Monsters from Baby Boomer fare like the Teenage Werewolf and the Mummy, midnight clowns and vampires, are something like placeholders; our brains are primed for fear, and those primitive childish creatures build the muscles that we'll use to defend ourselves against the hazards and vicissitudes of life when we're grown. Even ITs final form, the nature-gone-amuck giant-sized Spider
that the adult Losers face in the sewers of Derry, can not be fully comprehended. Not all of us have the stamina—it was right and it was correct for a character like Stan Uris to exist, one person in the troupe utterly unable to face IT again— but those of us who do...
Turkish translation, 1987
Make no mistake: IT contains some of the author's finest frights of his career, none of which are diluted by the book's massive size. King flexes his well-honed horror muscles in memorable scenes large and small, missing no chance to scare the bejabbers out of readers. Chilling, lurid, pulpy, flat-out disgusting—King has mastered every aspect of terror, while knowing that often the most frightening things aren't necessarily a monster on the rampage, but a man who talks to the moon, a child contemplating death, a woman realizing her husband will kill her if he can. King knows how to sneak past your defenses, cut you deep, and then be off before you realize you're bleeding. A balloon, a toy boat, a friendly folk hero, and other icons of childhood can freeze your blood, electrify your spine, make you contemplate gulfs of endless pain in the silvered eyes of a BEEP BEEP RICHIE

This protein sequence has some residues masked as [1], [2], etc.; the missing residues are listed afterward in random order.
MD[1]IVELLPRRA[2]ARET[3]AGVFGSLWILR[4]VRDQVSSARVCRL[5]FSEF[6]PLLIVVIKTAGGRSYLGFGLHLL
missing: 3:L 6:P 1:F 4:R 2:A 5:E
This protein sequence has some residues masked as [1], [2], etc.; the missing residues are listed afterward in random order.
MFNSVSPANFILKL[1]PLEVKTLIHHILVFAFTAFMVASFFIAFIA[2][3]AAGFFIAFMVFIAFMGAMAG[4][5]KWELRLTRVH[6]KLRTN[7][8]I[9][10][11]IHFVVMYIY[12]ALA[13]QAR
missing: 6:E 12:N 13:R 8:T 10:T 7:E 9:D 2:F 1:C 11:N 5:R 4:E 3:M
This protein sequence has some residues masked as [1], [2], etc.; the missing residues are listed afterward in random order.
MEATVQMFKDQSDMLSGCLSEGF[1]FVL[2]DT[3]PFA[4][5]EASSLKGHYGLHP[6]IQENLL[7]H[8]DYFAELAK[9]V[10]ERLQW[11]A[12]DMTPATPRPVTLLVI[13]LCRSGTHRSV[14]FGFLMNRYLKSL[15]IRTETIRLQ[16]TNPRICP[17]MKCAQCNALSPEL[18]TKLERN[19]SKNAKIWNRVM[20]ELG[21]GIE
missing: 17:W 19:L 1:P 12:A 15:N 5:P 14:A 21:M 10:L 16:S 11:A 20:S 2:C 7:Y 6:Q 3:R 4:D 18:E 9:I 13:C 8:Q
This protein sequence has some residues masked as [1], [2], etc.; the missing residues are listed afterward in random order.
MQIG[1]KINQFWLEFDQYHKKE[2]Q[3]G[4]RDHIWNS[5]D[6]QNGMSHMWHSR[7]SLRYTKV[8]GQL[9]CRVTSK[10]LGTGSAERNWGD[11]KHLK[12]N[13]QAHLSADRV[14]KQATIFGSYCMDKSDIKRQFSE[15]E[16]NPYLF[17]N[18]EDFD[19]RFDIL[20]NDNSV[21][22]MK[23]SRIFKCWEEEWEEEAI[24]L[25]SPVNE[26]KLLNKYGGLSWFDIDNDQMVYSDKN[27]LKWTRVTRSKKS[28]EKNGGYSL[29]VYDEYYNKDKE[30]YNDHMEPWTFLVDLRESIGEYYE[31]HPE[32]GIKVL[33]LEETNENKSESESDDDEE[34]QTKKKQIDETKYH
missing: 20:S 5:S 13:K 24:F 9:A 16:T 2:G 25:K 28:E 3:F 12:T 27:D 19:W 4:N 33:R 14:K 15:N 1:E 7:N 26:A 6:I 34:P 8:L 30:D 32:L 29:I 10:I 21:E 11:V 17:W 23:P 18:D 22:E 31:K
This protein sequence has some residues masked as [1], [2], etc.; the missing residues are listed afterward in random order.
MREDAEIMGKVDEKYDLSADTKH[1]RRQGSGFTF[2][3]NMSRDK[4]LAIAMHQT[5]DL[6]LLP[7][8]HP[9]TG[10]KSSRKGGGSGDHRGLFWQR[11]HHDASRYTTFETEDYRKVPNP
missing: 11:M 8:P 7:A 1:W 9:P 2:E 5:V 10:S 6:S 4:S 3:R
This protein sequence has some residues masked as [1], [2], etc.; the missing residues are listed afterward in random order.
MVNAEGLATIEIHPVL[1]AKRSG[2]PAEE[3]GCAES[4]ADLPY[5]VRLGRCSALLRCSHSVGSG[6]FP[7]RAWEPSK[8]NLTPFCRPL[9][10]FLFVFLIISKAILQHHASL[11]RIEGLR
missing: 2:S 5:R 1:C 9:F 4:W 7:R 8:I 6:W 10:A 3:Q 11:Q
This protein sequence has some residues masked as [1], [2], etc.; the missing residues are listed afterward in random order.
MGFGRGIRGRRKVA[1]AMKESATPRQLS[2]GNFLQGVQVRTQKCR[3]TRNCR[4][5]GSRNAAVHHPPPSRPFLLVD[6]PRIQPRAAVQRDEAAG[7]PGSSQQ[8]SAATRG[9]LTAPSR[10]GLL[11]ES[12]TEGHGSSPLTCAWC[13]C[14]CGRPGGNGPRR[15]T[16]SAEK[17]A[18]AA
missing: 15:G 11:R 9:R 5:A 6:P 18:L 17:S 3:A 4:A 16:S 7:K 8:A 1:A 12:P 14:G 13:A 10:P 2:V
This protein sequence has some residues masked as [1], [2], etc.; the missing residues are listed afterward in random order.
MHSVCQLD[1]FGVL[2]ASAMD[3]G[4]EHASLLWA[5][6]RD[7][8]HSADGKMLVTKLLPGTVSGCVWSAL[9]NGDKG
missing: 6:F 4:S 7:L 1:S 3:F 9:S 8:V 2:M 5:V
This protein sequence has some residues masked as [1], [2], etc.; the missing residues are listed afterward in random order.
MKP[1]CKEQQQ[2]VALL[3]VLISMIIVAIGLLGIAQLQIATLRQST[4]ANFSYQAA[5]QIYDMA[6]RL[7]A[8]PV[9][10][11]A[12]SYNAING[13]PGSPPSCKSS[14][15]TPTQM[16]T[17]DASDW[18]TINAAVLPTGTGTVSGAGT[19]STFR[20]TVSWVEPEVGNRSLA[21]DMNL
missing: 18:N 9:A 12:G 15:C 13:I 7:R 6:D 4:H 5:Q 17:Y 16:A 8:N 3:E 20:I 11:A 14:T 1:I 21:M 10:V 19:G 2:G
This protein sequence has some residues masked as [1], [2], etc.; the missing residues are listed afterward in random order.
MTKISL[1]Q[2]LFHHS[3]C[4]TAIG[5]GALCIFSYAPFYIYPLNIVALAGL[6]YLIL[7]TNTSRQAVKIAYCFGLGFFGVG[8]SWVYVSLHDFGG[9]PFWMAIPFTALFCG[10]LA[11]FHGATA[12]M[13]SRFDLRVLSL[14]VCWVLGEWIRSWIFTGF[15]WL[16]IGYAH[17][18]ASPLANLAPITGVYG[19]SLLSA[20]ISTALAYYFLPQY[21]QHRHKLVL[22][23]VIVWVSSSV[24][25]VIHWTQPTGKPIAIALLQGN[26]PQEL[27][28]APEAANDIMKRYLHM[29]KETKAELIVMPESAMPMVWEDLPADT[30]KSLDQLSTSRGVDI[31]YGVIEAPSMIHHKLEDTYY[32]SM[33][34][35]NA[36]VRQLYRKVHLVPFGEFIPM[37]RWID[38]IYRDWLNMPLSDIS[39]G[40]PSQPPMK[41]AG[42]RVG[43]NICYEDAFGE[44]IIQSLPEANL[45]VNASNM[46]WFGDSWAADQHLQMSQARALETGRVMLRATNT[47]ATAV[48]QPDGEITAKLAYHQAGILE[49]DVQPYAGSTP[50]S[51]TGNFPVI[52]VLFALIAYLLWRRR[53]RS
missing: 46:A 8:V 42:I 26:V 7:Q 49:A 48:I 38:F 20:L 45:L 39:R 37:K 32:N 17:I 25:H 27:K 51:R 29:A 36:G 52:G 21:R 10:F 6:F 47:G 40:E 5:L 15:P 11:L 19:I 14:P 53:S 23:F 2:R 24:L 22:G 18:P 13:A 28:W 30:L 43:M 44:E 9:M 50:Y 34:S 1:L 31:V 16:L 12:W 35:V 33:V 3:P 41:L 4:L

"I'd rather stay here in my room/Nothin' out there but sad and gloom," sings Joey Ramone in the Ramones' snarled-up cover of Tom Waits's creaky dirge "I Don't Want to Grow Up", and you can just see all the Losers nodding in agreement, even if it isn't Little Richard or, god forbid, Pat Boone. It's a nice rebel sentiment, but you won't win any points trying to avoid the inevitable. Adulthood is coming, it is definitely coming. It will have its way with us all, and there surely is intent in Stephen King ending this inevitable journey of losers and winners with that single, all-encompassing, all-meaning word: it.
And oh yeah… my wife loved it too.